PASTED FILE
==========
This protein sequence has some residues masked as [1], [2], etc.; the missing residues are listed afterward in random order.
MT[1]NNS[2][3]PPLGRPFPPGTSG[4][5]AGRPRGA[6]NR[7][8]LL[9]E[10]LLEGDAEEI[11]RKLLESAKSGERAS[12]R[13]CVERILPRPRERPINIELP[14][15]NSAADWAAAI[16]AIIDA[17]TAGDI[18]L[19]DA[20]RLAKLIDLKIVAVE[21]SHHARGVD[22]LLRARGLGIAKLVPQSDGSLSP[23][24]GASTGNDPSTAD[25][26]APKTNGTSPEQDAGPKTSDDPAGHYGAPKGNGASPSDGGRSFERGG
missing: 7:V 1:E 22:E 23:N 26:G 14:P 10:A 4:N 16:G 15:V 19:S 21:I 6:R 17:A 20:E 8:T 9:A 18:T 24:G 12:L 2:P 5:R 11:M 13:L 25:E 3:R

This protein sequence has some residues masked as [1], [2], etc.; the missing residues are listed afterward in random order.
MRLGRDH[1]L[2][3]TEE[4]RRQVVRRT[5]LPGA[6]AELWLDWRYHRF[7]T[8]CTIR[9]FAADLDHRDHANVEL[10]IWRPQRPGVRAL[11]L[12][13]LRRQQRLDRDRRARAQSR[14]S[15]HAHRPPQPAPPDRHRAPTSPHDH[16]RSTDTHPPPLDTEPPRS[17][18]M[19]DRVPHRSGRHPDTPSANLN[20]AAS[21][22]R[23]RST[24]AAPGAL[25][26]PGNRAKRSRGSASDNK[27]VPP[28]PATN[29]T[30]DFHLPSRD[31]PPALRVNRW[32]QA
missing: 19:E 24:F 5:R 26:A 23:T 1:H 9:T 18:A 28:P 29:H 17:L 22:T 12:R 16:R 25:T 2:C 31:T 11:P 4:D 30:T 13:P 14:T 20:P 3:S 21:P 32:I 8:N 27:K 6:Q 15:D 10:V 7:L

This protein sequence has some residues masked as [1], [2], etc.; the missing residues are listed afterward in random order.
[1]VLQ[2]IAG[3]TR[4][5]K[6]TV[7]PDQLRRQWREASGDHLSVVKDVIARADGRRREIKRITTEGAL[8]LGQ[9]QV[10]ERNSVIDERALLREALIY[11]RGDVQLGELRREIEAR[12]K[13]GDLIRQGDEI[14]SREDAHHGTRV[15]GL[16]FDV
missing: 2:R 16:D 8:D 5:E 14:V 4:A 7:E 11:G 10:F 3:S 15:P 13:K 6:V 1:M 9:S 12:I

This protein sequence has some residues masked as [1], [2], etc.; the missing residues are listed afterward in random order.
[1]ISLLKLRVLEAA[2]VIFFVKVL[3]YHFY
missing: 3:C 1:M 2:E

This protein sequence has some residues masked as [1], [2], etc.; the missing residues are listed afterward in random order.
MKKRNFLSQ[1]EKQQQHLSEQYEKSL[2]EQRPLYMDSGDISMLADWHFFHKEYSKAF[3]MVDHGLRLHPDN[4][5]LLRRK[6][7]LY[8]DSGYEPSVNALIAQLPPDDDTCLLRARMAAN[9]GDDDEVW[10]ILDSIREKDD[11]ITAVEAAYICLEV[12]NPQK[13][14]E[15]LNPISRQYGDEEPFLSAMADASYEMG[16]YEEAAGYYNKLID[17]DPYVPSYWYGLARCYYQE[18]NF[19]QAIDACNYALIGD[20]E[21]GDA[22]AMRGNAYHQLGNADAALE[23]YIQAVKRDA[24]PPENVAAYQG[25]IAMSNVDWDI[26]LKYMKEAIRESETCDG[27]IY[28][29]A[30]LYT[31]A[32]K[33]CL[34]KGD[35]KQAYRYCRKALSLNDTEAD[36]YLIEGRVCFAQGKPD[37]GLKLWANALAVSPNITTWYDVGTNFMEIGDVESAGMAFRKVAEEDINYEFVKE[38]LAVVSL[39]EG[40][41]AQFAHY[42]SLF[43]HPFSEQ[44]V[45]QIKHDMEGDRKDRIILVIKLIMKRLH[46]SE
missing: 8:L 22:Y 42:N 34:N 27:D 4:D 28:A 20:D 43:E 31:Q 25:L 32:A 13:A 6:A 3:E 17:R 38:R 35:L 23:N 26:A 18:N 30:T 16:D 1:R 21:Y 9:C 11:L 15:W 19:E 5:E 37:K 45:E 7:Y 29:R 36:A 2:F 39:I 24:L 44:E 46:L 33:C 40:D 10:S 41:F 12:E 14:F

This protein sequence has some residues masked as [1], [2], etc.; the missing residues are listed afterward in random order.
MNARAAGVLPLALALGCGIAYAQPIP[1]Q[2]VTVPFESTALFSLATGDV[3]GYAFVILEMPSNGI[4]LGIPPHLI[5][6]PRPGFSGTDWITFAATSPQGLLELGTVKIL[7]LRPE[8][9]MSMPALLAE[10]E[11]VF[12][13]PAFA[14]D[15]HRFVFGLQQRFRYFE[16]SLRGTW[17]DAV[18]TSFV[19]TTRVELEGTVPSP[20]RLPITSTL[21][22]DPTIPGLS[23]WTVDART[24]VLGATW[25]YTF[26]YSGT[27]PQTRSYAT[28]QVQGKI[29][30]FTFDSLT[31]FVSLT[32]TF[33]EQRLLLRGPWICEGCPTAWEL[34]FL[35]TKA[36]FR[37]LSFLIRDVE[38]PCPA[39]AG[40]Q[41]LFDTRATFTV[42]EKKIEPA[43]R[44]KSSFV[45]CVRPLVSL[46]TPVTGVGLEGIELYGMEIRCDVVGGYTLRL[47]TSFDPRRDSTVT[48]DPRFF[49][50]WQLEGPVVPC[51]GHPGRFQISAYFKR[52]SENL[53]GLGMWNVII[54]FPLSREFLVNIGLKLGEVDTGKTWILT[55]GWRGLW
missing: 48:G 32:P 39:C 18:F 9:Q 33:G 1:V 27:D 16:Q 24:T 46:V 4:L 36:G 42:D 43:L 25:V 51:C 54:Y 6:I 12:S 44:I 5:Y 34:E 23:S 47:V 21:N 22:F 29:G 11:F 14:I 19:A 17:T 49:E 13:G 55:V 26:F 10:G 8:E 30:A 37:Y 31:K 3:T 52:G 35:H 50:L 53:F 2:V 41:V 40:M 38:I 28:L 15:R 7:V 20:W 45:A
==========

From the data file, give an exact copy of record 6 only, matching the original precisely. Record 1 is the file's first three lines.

This protein sequence has some residues masked as [1], [2], etc.; the missing residues are listed afterward in random order.
MNARAAGVLPLALALGCGIAYAQPIP[1]Q[2]VTVPFESTALFSLATGDV[3]GYAFVILEMPSNGI[4]LGIPPHLI[5][6]PRPGFSGTDWITFAATSPQGLLELGTVKIL[7]LRPE[8][9]MSMPALLAE[10]E[11]VF[12][13]PAFA[14]D[15]HRFVFGLQQRFRYFE[16]SLRGTW[17]DAV[18]TSFV[19]TTRVELEGTVPSP[20]RLPITSTL[21][22]DPTIPGLS[23]WTVDART[24]VLGATW[25]YTF[26]YSGT[27]PQTRSYAT[28]QVQGKI[29][30]FTFDSLT[31]FVSLT[32]TF[33]EQRLLLRGPWICEGCPTAWEL[34]FL[35]TKA[36]FR[37]LSFLIRDVE[38]PCPA[39]AG[40]Q[41]LFDTRATFTV[42]EKKIEPA[43]R[44]KSSFV[45]CVRPLVSL[46]TPVTGVGLEGIELYGMEIRCDVVGGYTLRL[47]TSFDPRRDSTVT[48]DPRFF[49][50]WQLEGPVVPC[51]GHPGRFQISAYFKR[52]SENL[53]GLGMWNVII[54]FPLSREFLVNIGLKLGEVDTGKTWILT[55]GWRGLW
missing: 48:G 32:P 39:C 18:F 9:Q 33:G 1:V 27:D 16:Q 24:T 46:V 4:L 36:G 42:D 43:L 25:V 51:C 54:Y 6:I 12:S 44:I 5:Y 34:E 23:S 47:V 21:N 22:F 29:G 11:F 14:I 19:A 17:T 49:E 13:G 55:V 26:F 10:G 8:E 30:A 37:Y 31:K 3:T 52:G 35:H 50:L 53:F 2:V 41:V 40:M 38:I 28:L 15:R 7:V 20:W 45:A